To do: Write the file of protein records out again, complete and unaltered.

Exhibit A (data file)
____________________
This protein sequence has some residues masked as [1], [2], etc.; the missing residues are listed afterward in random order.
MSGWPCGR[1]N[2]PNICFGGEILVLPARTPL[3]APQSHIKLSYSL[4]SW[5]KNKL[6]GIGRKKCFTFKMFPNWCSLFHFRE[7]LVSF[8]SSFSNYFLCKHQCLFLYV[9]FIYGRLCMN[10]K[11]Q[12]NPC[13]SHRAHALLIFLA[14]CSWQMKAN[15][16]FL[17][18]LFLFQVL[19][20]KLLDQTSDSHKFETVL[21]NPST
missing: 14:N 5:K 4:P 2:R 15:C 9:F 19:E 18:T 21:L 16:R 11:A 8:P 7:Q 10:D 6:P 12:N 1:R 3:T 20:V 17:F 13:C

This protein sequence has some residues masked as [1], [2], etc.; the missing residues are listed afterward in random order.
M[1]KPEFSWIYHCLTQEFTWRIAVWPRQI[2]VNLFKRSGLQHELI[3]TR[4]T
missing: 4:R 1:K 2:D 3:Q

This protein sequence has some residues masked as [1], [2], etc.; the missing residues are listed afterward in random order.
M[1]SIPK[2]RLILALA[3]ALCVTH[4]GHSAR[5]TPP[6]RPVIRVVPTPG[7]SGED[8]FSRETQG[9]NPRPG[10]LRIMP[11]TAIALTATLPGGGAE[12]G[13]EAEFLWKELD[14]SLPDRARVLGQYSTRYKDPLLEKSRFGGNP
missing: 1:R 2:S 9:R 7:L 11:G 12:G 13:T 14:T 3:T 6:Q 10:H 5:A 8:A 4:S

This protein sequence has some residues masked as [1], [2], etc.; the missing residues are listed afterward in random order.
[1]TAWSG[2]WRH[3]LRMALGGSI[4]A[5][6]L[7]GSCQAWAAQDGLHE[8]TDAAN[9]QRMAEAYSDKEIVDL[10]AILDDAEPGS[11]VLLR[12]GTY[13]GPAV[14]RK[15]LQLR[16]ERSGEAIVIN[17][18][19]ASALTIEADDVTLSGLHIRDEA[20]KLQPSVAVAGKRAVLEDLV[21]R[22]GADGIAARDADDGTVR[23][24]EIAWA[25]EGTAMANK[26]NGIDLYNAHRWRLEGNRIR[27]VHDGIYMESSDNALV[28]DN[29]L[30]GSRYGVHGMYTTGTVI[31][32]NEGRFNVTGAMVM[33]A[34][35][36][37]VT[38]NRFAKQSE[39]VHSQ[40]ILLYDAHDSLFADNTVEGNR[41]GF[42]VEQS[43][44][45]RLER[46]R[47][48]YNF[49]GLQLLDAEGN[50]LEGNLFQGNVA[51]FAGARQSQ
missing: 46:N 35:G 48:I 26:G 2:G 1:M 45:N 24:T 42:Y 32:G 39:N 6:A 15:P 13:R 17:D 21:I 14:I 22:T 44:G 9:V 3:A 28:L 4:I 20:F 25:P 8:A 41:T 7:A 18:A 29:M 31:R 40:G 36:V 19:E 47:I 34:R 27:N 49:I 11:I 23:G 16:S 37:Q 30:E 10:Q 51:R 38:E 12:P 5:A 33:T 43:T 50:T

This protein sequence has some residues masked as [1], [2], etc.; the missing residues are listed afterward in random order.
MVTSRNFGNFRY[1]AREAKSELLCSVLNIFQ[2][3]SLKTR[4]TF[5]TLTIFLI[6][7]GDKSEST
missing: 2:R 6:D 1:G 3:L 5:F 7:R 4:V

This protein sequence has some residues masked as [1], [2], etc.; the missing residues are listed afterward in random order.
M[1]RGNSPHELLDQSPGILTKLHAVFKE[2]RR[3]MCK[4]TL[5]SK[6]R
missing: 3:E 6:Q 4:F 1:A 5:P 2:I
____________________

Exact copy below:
This protein sequence has some residues masked as [1], [2], etc.; the missing residues are listed afterward in random order.
MSGWPCGR[1]N[2]PNICFGGEILVLPARTPL[3]APQSHIKLSYSL[4]SW[5]KNKL[6]GIGRKKCFTFKMFPNWCSLFHFRE[7]LVSF[8]SSFSNYFLCKHQCLFLYV[9]FIYGRLCMN[10]K[11]Q[12]NPC[13]SHRAHALLIFLA[14]CSWQMKAN[15][16]FL[17][18]LFLFQVL[19][20]KLLDQTSDSHKFETVL[21]NPST
missing: 14:N 5:K 4:P 2:R 15:C 9:F 19:E 18:T 21:L 16:R 11:A 8:P 7:Q 10:D 6:P 12:N 1:R 3:T 20:V 17:F 13:C

This protein sequence has some residues masked as [1], [2], etc.; the missing residues are listed afterward in random order.
M[1]KPEFSWIYHCLTQEFTWRIAVWPRQI[2]VNLFKRSGLQHELI[3]TR[4]T
missing: 4:R 1:K 2:D 3:Q

This protein sequence has some residues masked as [1], [2], etc.; the missing residues are listed afterward in random order.
M[1]SIPK[2]RLILALA[3]ALCVTH[4]GHSAR[5]TPP[6]RPVIRVVPTPG[7]SGED[8]FSRETQG[9]NPRPG[10]LRIMP[11]TAIALTATLPGGGAE[12]G[13]EAEFLWKELD[14]SLPDRARVLGQYSTRYKDPLLEKSRFGGNP
missing: 1:R 2:S 9:R 7:L 11:G 12:G 13:T 14:T 3:T 6:Q 10:H 5:A 8:A 4:S

This protein sequence has some residues masked as [1], [2], etc.; the missing residues are listed afterward in random order.
[1]TAWSG[2]WRH[3]LRMALGGSI[4]A[5][6]L[7]GSCQAWAAQDGLHE[8]TDAAN[9]QRMAEAYSDKEIVDL[10]AILDDAEPGS[11]VLLR[12]GTY[13]GPAV[14]RK[15]LQLR[16]ERSGEAIVIN[17][18][19]ASALTIEADDVTLSGLHIRDEA[20]KLQPSVAVAGKRAVLEDLV[21]R[22]GADGIAARDADDGTVR[23][24]EIAWA[25]EGTAMANK[26]NGIDLYNAHRWRLEGNRIR[27]VHDGIYMESSDNALV[28]DN[29]L[30]GSRYGVHGMYTTGTVI[31][32]NEGRFNVTGAMVM[33]A[34][35][36][37]VT[38]NRFAKQSE[39]VHSQ[40]ILLYDAHDSLFADNTVEGNR[41]GF[42]VEQS[43][44][45]RLER[46]R[47][48]YNF[49]GLQLLDAEGN[50]LEGNLFQGNVA[51]FAGARQSQ
missing: 46:N 35:G 48:I 26:G 2:G 1:M 45:N 24:T 42:Y 32:G 39:N 6:A 15:P 13:R 17:D 21:I 14:I 22:T 44:G 9:V 3:A 28:L 4:I 20:F 25:P 8:A 41:T 7:A 18:A 29:M 31:R 40:G 36:V 19:E 47:I 34:R 27:N 49:I 11:I 23:G 16:S 37:Q 30:E 10:Q 51:R 38:E 12:P 5:A 33:T 43:T 50:T

This protein sequence has some residues masked as [1], [2], etc.; the missing residues are listed afterward in random order.
MVTSRNFGNFRY[1]AREAKSELLCSVLNIFQ[2][3]SLKTR[4]TF[5]TLTIFLI[6][7]GDKSEST
missing: 2:R 6:D 1:G 3:L 5:F 7:R 4:V

This protein sequence has some residues masked as [1], [2], etc.; the missing residues are listed afterward in random order.
M[1]RGNSPHELLDQSPGILTKLHAVFKE[2]RR[3]MCK[4]TL[5]SK[6]R
missing: 3:E 6:Q 4:F 1:A 5:P 2:I